The Word Became Vulnerable Flesh

creche1When St. John says that the Word became flesh and dwelt among us, he is sharing a mystery so deep that we don’t know what to say. The mystery only deepens when we recall that the Word was with God “in the beginning” and without the Word, nothing was made. What is more, the Word was God. Which is to say, the Word is God for all time.

So why would the Word enter into the Creation that the Word shaped? Isn’t that a case of ultimate downward mobility? Later in his Gospel, John says that God so loved the world that He gave his only begotten Son who died on the cross. Suddenly, the Word who in the beginning was with God and was God is much more concrete and understandable. Except why would God and the Word love us so much that they would do that? Looking around at ourselves, there seems to be no accounting for taste.

What is so amazing is that God, who we might think is the ultimate in invulnerability, chooses to be vulnerable. God’s vulnerability is attested by the prophets who spoke of God’s distress over human waywardness and infidelity. But even then, “the boots tramped in battle” in Isaiah didn’t trample the Word who was with God and was God. But once the Word was born in the flesh of a human mother and laid in a manger, the Word had become just as vulnerable to trampling boots and automatic rifles as the children at Sandy Hook School in Newtown, Connecticut and the children slaughtered in Bethlehem by order of King Herod.

Here is where the mystery deepens so profoundly as to escape comprehension. It goes against what we think are our deepest instincts. We do everything to make ourselves less vulnerable from putting on plated armor, to hardening our feelings to buying weapons to defend us for the “slings and arrows of outrageous fortune,” to quote Hamlet. If the Word without whom nothing was made that was made is willing to be so defenseless, than perhaps it isn’t really our deepest instinct to defend ourselves so aggressively after all.

Perhaps if we, like Mary, would treasure these things and ponder them deeply in our hearts, we will find within ourselves a Love created by God that loves so abundantly that it melts all our defenses and we no longer worry about accounting for God’s taste in so loving the world.

Celebrating the Prince of Peace

snowKatrinaCrossBW1This year’s rejoicing over the birth of the Christ Child is darkened by the recent murders at Sandy Hook School in Newton, CT. Lest I be accused of being a killjoy by keeping these two events together, let me remind you that Saint Matthew is just as much of a killjoy when he tells the story of the Holy Innocents who were killed in Bethlehem. Christmas has been darkened by human violence from the start.

When a tragedy like this strikes, it is only responsible to find ways to prevent it happen again, or at least lower the chances of it. The problem with prevention is our tendency to fall into a blame game. Some of it is absurd, such as blaming homosexuals or the banning of prayer from public schools, never mind the countless attacks on schoolchildren that predated that Supreme Court decision. Then there is the NRA. There is unquestionably a long overdue need to re-examine the ubiquity of firearms in our country but we have to dig deeper.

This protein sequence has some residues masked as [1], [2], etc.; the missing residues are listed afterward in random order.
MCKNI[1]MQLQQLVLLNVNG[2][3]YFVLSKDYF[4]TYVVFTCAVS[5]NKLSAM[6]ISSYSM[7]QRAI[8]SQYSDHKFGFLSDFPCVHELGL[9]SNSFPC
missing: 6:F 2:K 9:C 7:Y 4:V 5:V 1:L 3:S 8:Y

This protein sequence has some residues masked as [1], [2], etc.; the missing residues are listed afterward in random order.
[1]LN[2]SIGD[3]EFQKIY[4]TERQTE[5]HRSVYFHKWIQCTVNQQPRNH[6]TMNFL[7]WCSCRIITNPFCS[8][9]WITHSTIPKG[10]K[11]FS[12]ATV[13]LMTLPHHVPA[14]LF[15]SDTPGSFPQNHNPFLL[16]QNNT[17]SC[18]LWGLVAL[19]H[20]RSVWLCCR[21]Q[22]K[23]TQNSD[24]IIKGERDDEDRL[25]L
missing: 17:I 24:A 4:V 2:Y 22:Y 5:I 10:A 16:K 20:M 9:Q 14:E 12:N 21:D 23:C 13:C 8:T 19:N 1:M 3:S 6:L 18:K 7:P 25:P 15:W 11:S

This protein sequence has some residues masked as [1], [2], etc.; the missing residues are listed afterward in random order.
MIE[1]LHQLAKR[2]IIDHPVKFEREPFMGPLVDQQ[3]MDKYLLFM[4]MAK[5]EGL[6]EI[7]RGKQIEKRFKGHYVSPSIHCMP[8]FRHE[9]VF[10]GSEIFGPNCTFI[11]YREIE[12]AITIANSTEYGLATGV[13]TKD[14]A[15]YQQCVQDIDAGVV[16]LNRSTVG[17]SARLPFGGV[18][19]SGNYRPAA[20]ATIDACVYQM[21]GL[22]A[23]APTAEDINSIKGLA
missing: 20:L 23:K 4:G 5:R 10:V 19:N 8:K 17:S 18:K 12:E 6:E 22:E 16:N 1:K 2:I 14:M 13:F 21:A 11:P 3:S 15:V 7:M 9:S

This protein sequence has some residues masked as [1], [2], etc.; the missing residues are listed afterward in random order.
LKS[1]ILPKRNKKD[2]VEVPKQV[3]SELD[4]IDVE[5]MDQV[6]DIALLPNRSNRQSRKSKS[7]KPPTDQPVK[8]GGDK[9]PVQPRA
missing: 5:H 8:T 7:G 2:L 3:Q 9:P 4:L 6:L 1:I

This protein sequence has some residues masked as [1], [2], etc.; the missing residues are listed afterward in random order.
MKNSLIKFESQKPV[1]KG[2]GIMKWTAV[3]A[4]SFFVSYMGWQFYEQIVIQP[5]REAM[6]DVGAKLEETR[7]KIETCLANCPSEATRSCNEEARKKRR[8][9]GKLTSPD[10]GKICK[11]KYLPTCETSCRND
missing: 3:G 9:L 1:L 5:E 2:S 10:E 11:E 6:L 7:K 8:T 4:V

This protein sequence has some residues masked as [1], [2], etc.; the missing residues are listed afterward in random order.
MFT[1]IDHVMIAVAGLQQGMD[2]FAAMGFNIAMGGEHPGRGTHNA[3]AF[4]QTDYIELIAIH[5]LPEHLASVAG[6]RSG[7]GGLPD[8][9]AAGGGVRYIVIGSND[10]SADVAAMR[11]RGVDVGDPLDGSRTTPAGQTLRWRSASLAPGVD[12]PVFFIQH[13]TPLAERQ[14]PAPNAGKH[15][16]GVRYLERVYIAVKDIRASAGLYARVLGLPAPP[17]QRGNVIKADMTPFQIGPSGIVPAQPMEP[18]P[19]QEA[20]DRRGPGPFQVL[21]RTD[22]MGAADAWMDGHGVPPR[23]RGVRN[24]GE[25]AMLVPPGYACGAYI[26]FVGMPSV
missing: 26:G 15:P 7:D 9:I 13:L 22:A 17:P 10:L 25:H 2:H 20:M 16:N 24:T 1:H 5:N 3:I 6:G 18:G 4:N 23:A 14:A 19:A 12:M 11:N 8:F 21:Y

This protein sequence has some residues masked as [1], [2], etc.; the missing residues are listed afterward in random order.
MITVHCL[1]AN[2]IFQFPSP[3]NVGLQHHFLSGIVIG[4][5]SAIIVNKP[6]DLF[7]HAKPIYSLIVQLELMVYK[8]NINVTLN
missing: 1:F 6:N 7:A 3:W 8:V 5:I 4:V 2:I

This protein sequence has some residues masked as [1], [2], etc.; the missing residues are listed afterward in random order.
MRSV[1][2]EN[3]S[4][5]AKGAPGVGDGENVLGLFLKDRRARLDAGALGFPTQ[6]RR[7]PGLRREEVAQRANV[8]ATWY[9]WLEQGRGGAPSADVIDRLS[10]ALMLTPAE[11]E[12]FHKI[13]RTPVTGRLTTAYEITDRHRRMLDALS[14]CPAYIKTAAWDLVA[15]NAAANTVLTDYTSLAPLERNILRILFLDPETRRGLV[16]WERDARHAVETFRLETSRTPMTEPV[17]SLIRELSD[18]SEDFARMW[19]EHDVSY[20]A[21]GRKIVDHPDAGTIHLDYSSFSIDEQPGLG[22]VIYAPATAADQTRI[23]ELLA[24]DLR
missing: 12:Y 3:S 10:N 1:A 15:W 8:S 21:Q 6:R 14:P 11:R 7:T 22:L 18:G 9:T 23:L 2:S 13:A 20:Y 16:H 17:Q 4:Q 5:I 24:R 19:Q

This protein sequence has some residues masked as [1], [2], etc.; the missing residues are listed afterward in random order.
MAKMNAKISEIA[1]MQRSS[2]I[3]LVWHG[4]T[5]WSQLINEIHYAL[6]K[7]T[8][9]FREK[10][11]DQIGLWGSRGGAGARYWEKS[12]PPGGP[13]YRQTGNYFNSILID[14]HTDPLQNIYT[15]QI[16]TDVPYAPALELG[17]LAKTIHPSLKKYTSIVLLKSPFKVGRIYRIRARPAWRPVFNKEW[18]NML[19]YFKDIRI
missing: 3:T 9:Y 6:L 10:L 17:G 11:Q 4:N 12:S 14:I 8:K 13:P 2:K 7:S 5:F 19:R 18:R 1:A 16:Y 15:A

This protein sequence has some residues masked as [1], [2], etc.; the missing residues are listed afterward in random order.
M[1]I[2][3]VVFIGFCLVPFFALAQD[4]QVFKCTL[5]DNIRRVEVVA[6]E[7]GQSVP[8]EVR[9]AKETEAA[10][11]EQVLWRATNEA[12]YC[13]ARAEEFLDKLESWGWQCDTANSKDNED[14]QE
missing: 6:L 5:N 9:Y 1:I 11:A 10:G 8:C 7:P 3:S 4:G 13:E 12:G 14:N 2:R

Which gets me to what we need to learn from the baby laid in a manger on a cold winter night. When this child grew up, he became the victim of collective violence in a tense city, the one blamed for that tension. And yet God raised this victim to prove his innocence. When Jesus encountered human problems, he did not blame people, he healed them. Even when he spoke strongly, as he did to the Pharisees, he was trying to heal them. When threatened with violence, Jesus told the disciple who drew a sword to put it back in its scabbard and stay there.

The killing of the children at Sandy Hook was violent, but the casting of blame is also violent. Hacking the Internet pages of the Westboro Baptist Church, egregious though its actions are, is only a further escalation of violence. The problem with the blame game, even when there is some truth to the charges, is that it always distracts us from other factors that are at least as important.  We all need to look at the logs in our own eyes, at the resentments within ourselves that fuel the violent tensions in our society.

The angels appearing to the shepherds sang of peace for all people. Not peace orchestrated by a violent empire, but peace emanating from the human heart that wants to protect not only Jesus from Herod, but all children from all who would hurt them, most of all, ourselves. By taking responsibility for ourselves, we make ourselves responsible to all. Then we can really celebrate Jesus as the Prince of Peace.

See also Two Ways of Gathering

Christmas Stories

For quite a few years, I wrote a Christmas story as the Season approached and sent copies to family and friends. Once the number of stories had grown, I collected the ones I thought were particularly effective and published them in a volume called Born in the Darkest Time of Year: Stories for the Season of the Christ Child.” The Christmas season is offered as a time of hope in the midst of darkness. The hope is fragile, or at least seems so to human eyes. After all, God the Word had been born as a baby needing care from others to survive. Today, Christmas seems to be threatened at times even as Herod threatened the Christ Child. So it is that many of my stories deal with threats to Christmas through human folly, weakness, commercialism, or just plain malice. I know it is early for Christmas but some people will be thinking ahead already to their Christmas shopping. I invite you to read the opening story that I have just posted: Silent Night: How John Beaconsfield Saved Christmas.” John is a devoted chorister traumatized when all Christmas music mysteriously disappears just a few days before Christmas day.